Case: Hertz Corp. v. Friend, 130 S.Ct. 1181 (2010).
Topic: Diversity Jurisdiction and the Best Test for Corporate Principal Place of Business
Representatives of a potential class action brought suit in California state court against corporate defendant Hertz. Hertz claimed New Jersey as its principal place of business and sought removal to federal court alleging diversity jurisdiction. Hertz argued for New Jersey as its principal place of business because the corporation's headquarters and key executives are located there. However, the prevailing jurisdictional test in the Ninth Circuit test determined principal place of business based on percentage of business done within a state. Because Hertz's activities in California "substantially predominated" its business in other states, the district court found that it lacked diversity jurisdiction and the court of appeals affirmed. That decision reflected a growing trend towards increasingly complex and divergent standards between circuits for determining principal place of business. The Supreme Court granted certiorari in order to establish a uniform and administratively simple standard for corporate diversity jurisdiction cases. The Court adopted the "nerve center" test which locates a corporation's principal place of business in that state where the corporation officers direct, control and coordinate the corporation's activities-most usually where the corporate headquarters is located. The Court anticipated and accepted that this test might occasionally produce anomalous results but found that judicial interests in uniformity and simplicity prevailed.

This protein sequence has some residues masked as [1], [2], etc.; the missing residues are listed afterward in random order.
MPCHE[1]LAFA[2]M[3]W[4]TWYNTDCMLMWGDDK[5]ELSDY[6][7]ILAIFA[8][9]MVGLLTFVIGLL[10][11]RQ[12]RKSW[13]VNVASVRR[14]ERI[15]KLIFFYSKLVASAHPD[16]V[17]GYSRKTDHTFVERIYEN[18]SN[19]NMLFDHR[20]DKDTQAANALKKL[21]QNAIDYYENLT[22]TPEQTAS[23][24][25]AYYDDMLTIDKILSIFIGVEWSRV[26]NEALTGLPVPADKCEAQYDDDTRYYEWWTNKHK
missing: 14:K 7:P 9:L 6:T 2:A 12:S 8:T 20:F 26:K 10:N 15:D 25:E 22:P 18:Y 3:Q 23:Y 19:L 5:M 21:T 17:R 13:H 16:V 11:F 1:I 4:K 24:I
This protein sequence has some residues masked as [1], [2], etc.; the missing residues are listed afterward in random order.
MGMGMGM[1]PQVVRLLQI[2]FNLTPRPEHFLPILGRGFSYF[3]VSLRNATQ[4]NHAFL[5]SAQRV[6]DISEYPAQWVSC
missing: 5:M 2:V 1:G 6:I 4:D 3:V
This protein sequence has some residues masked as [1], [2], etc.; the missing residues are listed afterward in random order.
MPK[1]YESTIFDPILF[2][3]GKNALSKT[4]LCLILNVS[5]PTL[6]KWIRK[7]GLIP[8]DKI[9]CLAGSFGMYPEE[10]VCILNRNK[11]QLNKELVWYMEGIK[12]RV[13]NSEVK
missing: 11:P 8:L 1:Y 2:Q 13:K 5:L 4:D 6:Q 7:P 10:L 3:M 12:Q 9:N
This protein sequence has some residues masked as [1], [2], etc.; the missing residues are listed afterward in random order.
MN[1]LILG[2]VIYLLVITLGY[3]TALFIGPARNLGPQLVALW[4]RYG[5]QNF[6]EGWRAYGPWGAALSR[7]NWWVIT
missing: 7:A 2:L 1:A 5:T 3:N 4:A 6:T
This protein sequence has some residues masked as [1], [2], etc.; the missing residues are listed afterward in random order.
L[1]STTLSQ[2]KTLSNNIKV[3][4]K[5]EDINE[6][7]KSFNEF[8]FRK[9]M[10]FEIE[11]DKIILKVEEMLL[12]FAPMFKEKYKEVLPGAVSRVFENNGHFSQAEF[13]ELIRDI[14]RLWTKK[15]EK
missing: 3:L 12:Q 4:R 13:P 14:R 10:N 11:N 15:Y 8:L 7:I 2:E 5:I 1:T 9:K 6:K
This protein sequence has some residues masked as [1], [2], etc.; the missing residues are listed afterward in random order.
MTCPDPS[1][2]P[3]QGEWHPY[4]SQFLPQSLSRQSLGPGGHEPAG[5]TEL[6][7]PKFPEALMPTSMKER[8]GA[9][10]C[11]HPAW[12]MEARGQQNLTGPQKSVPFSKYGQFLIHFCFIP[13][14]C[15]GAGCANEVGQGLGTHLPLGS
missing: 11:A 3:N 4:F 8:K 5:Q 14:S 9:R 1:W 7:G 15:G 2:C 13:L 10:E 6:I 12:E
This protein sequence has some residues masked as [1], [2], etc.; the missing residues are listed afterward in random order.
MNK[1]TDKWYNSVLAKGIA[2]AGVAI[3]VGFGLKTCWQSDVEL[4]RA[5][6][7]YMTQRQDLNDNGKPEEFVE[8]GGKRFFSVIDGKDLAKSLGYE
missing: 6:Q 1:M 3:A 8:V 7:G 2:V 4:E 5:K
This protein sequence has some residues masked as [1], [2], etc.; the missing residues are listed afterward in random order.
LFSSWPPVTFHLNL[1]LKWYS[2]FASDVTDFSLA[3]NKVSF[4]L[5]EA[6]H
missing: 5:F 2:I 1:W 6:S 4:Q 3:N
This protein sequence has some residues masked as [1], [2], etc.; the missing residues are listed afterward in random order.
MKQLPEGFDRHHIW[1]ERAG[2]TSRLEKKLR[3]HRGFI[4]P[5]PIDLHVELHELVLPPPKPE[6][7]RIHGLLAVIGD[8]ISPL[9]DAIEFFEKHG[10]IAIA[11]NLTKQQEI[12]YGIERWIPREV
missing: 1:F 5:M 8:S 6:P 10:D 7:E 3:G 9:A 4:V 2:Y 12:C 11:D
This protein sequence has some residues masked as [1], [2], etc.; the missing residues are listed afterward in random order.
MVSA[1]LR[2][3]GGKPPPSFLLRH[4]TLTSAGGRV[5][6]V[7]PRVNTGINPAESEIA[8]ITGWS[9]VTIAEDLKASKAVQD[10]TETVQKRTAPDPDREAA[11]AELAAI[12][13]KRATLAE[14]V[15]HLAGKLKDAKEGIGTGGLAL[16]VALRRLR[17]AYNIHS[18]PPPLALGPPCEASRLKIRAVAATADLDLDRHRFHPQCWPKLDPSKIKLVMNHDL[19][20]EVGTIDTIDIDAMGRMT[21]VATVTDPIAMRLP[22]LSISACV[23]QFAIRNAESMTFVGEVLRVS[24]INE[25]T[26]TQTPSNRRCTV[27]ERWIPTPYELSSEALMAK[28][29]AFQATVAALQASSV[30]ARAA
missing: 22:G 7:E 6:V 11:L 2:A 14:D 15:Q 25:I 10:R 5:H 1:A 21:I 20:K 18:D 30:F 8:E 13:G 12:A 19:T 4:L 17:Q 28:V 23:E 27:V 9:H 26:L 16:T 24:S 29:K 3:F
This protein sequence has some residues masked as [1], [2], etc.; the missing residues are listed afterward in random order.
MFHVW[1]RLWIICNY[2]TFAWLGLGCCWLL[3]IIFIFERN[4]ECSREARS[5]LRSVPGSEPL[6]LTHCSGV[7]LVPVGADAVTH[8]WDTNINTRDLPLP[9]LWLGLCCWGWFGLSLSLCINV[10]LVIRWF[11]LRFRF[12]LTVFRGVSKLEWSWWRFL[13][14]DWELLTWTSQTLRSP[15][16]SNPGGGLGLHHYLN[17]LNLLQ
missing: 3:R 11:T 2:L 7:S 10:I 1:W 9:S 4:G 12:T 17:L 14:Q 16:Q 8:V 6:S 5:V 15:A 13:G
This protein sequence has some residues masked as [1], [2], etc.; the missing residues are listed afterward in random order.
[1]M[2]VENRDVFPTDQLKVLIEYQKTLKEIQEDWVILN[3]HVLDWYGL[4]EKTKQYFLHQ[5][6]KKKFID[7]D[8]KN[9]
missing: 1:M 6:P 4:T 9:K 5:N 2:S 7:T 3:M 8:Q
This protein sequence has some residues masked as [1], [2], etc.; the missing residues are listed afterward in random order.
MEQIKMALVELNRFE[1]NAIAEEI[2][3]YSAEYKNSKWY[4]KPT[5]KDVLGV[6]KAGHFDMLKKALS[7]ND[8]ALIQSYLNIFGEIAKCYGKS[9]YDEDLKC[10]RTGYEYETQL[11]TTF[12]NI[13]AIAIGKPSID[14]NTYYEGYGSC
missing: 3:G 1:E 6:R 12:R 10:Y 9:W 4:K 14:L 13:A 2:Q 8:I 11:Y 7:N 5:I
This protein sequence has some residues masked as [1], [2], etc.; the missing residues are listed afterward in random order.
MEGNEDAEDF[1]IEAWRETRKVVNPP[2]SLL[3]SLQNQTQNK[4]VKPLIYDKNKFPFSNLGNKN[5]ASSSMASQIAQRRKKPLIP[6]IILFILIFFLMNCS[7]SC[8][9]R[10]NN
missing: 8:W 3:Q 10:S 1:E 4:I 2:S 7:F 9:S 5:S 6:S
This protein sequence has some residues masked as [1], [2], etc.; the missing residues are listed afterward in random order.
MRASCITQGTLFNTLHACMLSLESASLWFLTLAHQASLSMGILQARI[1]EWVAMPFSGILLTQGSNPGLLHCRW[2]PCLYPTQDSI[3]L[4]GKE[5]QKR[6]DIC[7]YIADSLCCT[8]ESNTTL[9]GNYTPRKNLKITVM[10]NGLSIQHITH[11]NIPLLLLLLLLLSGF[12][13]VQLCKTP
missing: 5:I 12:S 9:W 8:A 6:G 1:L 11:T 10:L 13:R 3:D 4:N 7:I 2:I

- The "nerve center" test applies whether the corporation conducts its activities in every state or just some of them.
- In practice the principal place of business will "normally be the place where the corporation maintains its headquarters-provided that the headquarters is the actual center of direction, control, and coordination, i.e., the ‘nerve center,' and not simply an office where the corporation holds its board meetings (for example, attended by directors and officers who have traveled there for the occasion)."
- The burden of persuasion for demonstrating diversity remains with the party claiming it, and that claimmust be supported by competent proof sufficient to establish a corporation's nerve center.
KISS-Keep it simple, skipper. The Hertz decision shows just how far you can go with a procedural argument that offers a court an easily administered, uniform process, especially if that process serves to lighten a court's ever-crowded docket.
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